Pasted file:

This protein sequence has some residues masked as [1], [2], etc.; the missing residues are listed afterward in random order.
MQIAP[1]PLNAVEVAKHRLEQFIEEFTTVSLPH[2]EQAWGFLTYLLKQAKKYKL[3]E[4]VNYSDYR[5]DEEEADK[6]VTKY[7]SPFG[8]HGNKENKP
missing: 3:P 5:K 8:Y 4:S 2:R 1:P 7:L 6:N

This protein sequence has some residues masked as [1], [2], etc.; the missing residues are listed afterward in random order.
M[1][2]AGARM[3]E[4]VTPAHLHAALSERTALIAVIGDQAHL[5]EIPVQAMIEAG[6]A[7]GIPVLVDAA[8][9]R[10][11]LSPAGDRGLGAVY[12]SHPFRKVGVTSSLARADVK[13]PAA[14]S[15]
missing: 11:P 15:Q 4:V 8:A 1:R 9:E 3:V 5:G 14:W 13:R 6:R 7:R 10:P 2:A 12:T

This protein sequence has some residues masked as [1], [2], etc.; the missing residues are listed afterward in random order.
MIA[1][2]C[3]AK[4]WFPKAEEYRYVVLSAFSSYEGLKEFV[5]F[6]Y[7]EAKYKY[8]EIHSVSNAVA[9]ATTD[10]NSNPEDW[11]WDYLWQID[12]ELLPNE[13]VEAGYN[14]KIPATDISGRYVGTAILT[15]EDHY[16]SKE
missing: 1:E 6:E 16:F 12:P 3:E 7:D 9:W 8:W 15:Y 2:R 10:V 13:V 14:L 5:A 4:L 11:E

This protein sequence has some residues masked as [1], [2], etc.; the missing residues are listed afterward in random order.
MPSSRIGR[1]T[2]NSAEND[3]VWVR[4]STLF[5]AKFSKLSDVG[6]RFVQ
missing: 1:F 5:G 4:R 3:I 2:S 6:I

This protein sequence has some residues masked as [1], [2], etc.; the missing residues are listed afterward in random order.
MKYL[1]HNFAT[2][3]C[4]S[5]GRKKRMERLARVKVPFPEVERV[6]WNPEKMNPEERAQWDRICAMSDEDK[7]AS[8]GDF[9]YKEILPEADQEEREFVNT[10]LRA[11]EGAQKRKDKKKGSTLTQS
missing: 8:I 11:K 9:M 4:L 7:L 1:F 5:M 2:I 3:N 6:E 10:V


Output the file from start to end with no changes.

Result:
This protein sequence has some residues masked as [1], [2], etc.; the missing residues are listed afterward in random order.
MQIAP[1]PLNAVEVAKHRLEQFIEEFTTVSLPH[2]EQAWGFLTYLLKQAKKYKL[3]E[4]VNYSDYR[5]DEEEADK[6]VTKY[7]SPFG[8]HGNKENKP
missing: 3:P 5:K 8:Y 4:S 2:R 1:P 7:L 6:N

This protein sequence has some residues masked as [1], [2], etc.; the missing residues are listed afterward in random order.
M[1][2]AGARM[3]E[4]VTPAHLHAALSERTALIAVIGDQAHL[5]EIPVQAMIEAG[6]A[7]GIPVLVDAA[8][9]R[10][11]LSPAGDRGLGAVY[12]SHPFRKVGVTSSLARADVK[13]PAA[14]S[15]
missing: 11:P 15:Q 4:V 8:A 1:R 9:E 3:V 5:G 14:W 13:R 6:R 7:R 10:P 2:A 12:T

This protein sequence has some residues masked as [1], [2], etc.; the missing residues are listed afterward in random order.
MIA[1][2]C[3]AK[4]WFPKAEEYRYVVLSAFSSYEGLKEFV[5]F[6]Y[7]EAKYKY[8]EIHSVSNAVA[9]ATTD[10]NSNPEDW[11]WDYLWQID[12]ELLPNE[13]VEAGYN[14]KIPATDISGRYVGTAILT[15]EDHY[16]SKE
missing: 1:E 6:E 16:F 12:P 3:E 7:D 9:W 8:W 15:Y 2:R 10:V 13:V 14:L 5:A 4:L 11:E

This protein sequence has some residues masked as [1], [2], etc.; the missing residues are listed afterward in random order.
MPSSRIGR[1]T[2]NSAEND[3]VWVR[4]STLF[5]AKFSKLSDVG[6]RFVQ
missing: 1:F 5:G 4:R 3:I 2:S 6:I

This protein sequence has some residues masked as [1], [2], etc.; the missing residues are listed afterward in random order.
MKYL[1]HNFAT[2][3]C[4]S[5]GRKKRMERLARVKVPFPEVERV[6]WNPEKMNPEERAQWDRICAMSDEDK[7]AS[8]GDF[9]YKEILPEADQEEREFVNT[10]LRA[11]EGAQKRKDKKKGSTLTQS
missing: 8:I 11:K 9:M 4:L 7:L 1:F 5:M 2:I 3:N 6:E 10:V